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This video is a walkthrough of the strategies, technology, and resources found on this outcome webpage. It was recorded during the summer Resource Toolkit Workshop Series (July 2020). You can access the video using your YSU credentials. Please contact atkaufman@ysu.edu if you are unable to access the video.

The need to manage a simultaneous online and face-to-face audience is primarily an issue for those instructors in a "Virtual Campus” modality. This modality is rooted in the “hyflex model” and there are some values and principles to consider when ensuring that face-to-face and virtual students receive the same high-quality educational experiences

Virtual Classroom (aka Hyflex) Values and Principles (Beatty, 2019)

  1. Learner Choice: Provide meaningful alternative participation modes and enable students to choose between participation modes daily, weekly, or topically.
  2. Equivalency: Provide learning activities in all participation modes which lead to equivalent learning outcomes.        
  3. Reusability: Utilize artifacts from learning activities in each participation mode as “learning objects" for all students.                                
  4. Accessibility: Equip students with technology skills and equitable access to all participation modes

Applying these principles to a simultaneous audience, particularly the principle of equivalency, then the instructor has to consider how their instructional strategies and learning activities will be experienced by those audiences.

Examples of different instructional strategies and considerations are outlined below.

  • Lecture & Answering Questions

    Lecture may be relatively easy to manage, as long as any visual aids (e.g., PowerPoint slides, whiteboard notes, working through problems) are easily seen by both audiences. Be sure to record class sessions in order to accommodate any student who may experience internet connectivity issues (Recording Using WebEx).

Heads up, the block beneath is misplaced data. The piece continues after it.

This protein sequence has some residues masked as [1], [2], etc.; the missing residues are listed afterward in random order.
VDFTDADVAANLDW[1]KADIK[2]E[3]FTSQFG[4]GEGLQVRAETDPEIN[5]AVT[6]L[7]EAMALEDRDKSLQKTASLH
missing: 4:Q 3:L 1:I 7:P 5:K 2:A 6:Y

Be sure to keep an eye on your online participants, in case they raise a virtual hand, or put a question in the chat. It is good practice to set expectations about how students should ask questions during a lecture. Some instructors ask a student to keep an eye on the chat and inform them if there is a question or comment.

  • Discussion & Discussion Boards

    A key consideration with discussions is how will you ensure that students online are able to participate in equivalent ways. Some suggestions would include keeping attention on the online students’ questions or comments during large group discussion. Using a videoconferencing tool that allows you to break virtual students into groups is a key tool to hold paired or small group discussions. If students in the campus students have laptops, you could “mix” face-to-face and online students in breakout groups (Collaborate Breakout Groups Tutorial).

    Using discussion boards can be a good way to connect students across audiences. Those students who may never see each other in the same audience can engage in discussion and learn from each other through online discussion boards.

  • Group Projects

    Consider if you should assign group work based on students’ location. It could be easier to ask students who attend the campus session on the same days to work together. Students, particularly remote students, will need to understand how to use OneDrive or other file-sharing options to co-create content (PDF Tutorial). If there are student presentations, consider the impact if some students are face-to-face while others are remote.

  • Games

    Including games, particularly ones that students can use phones or computers to play can be a great way to bring the class together as a single learning community. Using the polls feature in Blackboard Collaborate (Web Tutorial) or Webex (Web Tutorial) can be a way to keep students engaged and check understanding, or building quizzes in a free tool like Kahoot can engage all your students in your content. (PDF Tutorial)